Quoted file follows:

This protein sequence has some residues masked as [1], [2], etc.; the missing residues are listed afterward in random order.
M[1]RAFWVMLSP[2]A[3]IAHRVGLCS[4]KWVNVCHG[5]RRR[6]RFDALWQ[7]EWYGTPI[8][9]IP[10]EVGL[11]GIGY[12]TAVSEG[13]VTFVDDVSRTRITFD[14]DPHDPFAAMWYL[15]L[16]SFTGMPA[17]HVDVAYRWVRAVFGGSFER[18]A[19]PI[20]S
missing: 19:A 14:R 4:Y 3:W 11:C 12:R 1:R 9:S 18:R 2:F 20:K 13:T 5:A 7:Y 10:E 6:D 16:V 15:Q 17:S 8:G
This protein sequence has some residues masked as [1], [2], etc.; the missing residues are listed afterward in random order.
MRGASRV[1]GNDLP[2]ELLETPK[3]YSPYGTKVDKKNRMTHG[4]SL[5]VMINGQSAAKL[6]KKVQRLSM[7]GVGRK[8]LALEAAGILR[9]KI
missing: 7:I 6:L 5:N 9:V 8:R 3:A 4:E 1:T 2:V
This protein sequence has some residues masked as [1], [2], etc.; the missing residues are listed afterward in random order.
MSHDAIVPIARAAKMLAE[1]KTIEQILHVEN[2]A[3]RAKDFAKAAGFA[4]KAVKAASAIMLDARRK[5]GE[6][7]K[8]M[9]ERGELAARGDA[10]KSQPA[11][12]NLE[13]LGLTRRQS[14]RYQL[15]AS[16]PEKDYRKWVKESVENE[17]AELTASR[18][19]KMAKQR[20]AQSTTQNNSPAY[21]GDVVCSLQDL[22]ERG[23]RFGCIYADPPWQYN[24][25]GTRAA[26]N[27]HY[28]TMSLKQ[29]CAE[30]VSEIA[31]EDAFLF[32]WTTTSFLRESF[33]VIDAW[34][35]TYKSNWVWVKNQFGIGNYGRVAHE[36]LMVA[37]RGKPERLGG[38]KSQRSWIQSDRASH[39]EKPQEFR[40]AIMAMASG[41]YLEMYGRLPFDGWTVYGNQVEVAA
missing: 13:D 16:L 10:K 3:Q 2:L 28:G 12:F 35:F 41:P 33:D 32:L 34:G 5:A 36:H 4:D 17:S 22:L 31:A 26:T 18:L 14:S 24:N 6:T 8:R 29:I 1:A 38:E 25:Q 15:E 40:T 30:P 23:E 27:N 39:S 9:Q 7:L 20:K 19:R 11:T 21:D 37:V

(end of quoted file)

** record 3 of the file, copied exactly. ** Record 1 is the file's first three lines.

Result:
This protein sequence has some residues masked as [1], [2], etc.; the missing residues are listed afterward in random order.
MSHDAIVPIARAAKMLAE[1]KTIEQILHVEN[2]A[3]RAKDFAKAAGFA[4]KAVKAASAIMLDARRK[5]GE[6][7]K[8]M[9]ERGELAARGDA[10]KSQPA[11][12]NLE[13]LGLTRRQS[14]RYQL[15]AS[16]PEKDYRKWVKESVENE[17]AELTASR[18][19]KMAKQR[20]AQSTTQNNSPAY[21]GDVVCSLQDL[22]ERG[23]RFGCIYADPPWQYN[24][25]GTRAA[26]N[27]HY[28]TMSLKQ[29]CAE[30]VSEIA[31]EDAFLF[32]WTTTSFLRESF[33]VIDAW[34][35]TYKSNWVWVKNQFGIGNYGRVAHE[36]LMVA[37]RGKPERLGG[38]KSQRSWIQSDRASH[39]EKPQEFR[40]AIMAMASG[41]YLEMYGRLPFDGWTVYGNQVEVAA
missing: 13:D 16:L 10:K 3:Q 2:L 28:G 12:F 35:F 41:P 33:D 32:L 34:G 5:A 36:H 4:D 17:S 22:L 31:A 26:T 18:L 14:S 24:N 6:T 8:R 29:I 1:A 38:E 25:Q 15:E 40:T 30:P 23:E 27:N 39:S 9:Q 7:L 20:K 19:R 11:T 21:D 37:V